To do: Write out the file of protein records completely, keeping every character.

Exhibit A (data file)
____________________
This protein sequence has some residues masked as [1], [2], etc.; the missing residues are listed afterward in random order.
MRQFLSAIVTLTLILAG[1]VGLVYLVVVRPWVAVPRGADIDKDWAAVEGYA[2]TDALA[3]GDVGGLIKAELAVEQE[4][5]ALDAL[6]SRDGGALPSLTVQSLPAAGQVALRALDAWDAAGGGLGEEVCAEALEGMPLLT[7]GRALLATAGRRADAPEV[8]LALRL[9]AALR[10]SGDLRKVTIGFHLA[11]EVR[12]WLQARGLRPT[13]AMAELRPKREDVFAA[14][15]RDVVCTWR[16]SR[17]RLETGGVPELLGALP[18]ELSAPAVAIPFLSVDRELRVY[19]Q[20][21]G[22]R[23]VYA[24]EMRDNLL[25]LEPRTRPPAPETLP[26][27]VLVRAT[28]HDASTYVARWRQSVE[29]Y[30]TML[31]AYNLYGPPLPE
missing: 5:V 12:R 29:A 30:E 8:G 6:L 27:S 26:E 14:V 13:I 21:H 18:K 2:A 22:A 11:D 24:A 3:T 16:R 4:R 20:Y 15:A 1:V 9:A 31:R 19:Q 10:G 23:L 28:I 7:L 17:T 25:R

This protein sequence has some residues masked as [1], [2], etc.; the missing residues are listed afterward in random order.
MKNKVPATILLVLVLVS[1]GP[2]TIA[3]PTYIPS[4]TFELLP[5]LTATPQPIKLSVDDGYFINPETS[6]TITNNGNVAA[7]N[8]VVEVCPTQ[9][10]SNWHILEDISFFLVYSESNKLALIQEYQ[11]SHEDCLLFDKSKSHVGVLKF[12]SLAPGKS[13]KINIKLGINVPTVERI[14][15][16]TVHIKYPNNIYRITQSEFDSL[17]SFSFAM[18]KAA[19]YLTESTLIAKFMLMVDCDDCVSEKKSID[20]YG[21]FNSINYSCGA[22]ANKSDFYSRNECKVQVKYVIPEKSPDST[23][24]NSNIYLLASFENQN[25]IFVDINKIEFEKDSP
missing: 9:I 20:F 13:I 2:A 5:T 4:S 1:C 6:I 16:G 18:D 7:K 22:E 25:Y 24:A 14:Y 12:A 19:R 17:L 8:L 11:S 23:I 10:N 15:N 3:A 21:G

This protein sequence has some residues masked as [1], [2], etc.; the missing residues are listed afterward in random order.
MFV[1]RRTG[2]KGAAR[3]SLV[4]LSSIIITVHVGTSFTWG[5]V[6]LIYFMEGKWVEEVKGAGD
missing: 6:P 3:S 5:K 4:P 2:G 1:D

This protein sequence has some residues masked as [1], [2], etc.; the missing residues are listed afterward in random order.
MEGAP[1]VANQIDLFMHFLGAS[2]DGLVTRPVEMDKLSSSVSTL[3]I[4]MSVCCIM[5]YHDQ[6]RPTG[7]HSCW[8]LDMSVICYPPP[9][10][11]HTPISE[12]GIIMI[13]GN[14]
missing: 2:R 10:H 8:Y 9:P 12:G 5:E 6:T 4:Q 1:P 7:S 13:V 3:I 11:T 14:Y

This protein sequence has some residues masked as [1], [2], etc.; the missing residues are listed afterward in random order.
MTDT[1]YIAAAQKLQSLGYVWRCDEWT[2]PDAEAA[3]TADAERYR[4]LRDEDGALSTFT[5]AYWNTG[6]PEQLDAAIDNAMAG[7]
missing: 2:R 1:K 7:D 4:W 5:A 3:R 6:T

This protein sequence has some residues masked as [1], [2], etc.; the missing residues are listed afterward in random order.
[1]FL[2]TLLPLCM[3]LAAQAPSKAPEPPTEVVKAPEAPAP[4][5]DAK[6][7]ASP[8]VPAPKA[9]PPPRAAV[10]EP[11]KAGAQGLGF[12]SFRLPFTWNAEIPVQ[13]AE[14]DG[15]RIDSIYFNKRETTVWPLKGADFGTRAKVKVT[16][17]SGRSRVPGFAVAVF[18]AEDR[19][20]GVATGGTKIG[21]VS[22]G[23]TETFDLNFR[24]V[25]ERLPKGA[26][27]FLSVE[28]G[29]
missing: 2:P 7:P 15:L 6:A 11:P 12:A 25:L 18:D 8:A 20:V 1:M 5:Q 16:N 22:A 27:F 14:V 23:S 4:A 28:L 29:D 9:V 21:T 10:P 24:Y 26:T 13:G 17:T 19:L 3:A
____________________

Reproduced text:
This protein sequence has some residues masked as [1], [2], etc.; the missing residues are listed afterward in random order.
MRQFLSAIVTLTLILAG[1]VGLVYLVVVRPWVAVPRGADIDKDWAAVEGYA[2]TDALA[3]GDVGGLIKAELAVEQE[4][5]ALDAL[6]SRDGGALPSLTVQSLPAAGQVALRALDAWDAAGGGLGEEVCAEALEGMPLLT[7]GRALLATAGRRADAPEV[8]LALRL[9]AALR[10]SGDLRKVTIGFHLA[11]EVR[12]WLQARGLRPT[13]AMAELRPKREDVFAA[14][15]RDVVCTWR[16]SR[17]RLETGGVPELLGALP[18]ELSAPAVAIPFLSVDRELRVY[19]Q[20][21]G[22]R[23]VYA[24]EMRDNLL[25]LEPRTRPPAPETLP[26][27]VLVRAT[28]HDASTYVARWRQSVE[29]Y[30]TML[31]AYNLYGPPLPE
missing: 5:V 12:R 29:A 30:E 8:G 6:L 27:S 26:E 14:V 13:I 21:H 18:K 2:A 22:A 11:D 24:A 3:T 16:R 4:R 20:Y 15:A 1:V 9:A 31:R 19:Q 10:G 23:L 28:I 7:L 17:T 25:R

This protein sequence has some residues masked as [1], [2], etc.; the missing residues are listed afterward in random order.
MKNKVPATILLVLVLVS[1]GP[2]TIA[3]PTYIPS[4]TFELLP[5]LTATPQPIKLSVDDGYFINPETS[6]TITNNGNVAA[7]N[8]VVEVCPTQ[9][10]SNWHILEDISFFLVYSESNKLALIQEYQ[11]SHEDCLLFDKSKSHVGVLKF[12]SLAPGKS[13]KINIKLGINVPTVERI[14][15][16]TVHIKYPNNIYRITQSEFDSL[17]SFSFAM[18]KAA[19]YLTESTLIAKFMLMVDCDDCVSEKKSID[20]YG[21]FNSINYSCGA[22]ANKSDFYSRNECKVQVKYVIPEKSPDST[23][24]NSNIYLLASFENQN[25]IFVDINKIEFEKDSP
missing: 9:I 20:F 13:I 2:A 5:T 4:S 1:C 6:I 16:G 18:D 7:K 22:E 25:Y 24:A 14:Y 12:A 19:R 17:L 8:L 11:S 23:I 10:N 15:N 3:A 21:G

This protein sequence has some residues masked as [1], [2], etc.; the missing residues are listed afterward in random order.
MFV[1]RRTG[2]KGAAR[3]SLV[4]LSSIIITVHVGTSFTWG[5]V[6]LIYFMEGKWVEEVKGAGD
missing: 6:P 3:S 5:K 4:P 2:G 1:D

This protein sequence has some residues masked as [1], [2], etc.; the missing residues are listed afterward in random order.
MEGAP[1]VANQIDLFMHFLGAS[2]DGLVTRPVEMDKLSSSVSTL[3]I[4]MSVCCIM[5]YHDQ[6]RPTG[7]HSCW[8]LDMSVICYPPP[9][10][11]HTPISE[12]GIIMI[13]GN[14]
missing: 2:R 10:H 8:Y 9:P 12:G 5:E 6:T 4:Q 1:P 7:S 13:V 3:I 11:T 14:Y

This protein sequence has some residues masked as [1], [2], etc.; the missing residues are listed afterward in random order.
MTDT[1]YIAAAQKLQSLGYVWRCDEWT[2]PDAEAA[3]TADAERYR[4]LRDEDGALSTFT[5]AYWNTG[6]PEQLDAAIDNAMAG[7]
missing: 2:R 1:K 7:D 4:W 5:A 3:R 6:T

This protein sequence has some residues masked as [1], [2], etc.; the missing residues are listed afterward in random order.
[1]FL[2]TLLPLCM[3]LAAQAPSKAPEPPTEVVKAPEAPAP[4][5]DAK[6][7]ASP[8]VPAPKA[9]PPPRAAV[10]EP[11]KAGAQGLGF[12]SFRLPFTWNAEIPVQ[13]AE[14]DG[15]RIDSIYFNKRETTVWPLKGADFGTRAKVKVT[16][17]SGRSRVPGFAVAVF[18]AEDR[19][20]GVATGGTKIG[21]VS[22]G[23]TETFDLNFR[24]V[25]ERLPKGA[26][27]FLSVE[28]G[29]
missing: 2:P 7:P 15:L 6:A 11:P 12:A 25:L 18:D 8:A 20:V 1:M 5:Q 16:N 22:A 27:F 14:V 23:S 4:A 28:L 29:D 9:V 21:T 10:P 24:Y 26:T 13:G 17:T 19:L 3:A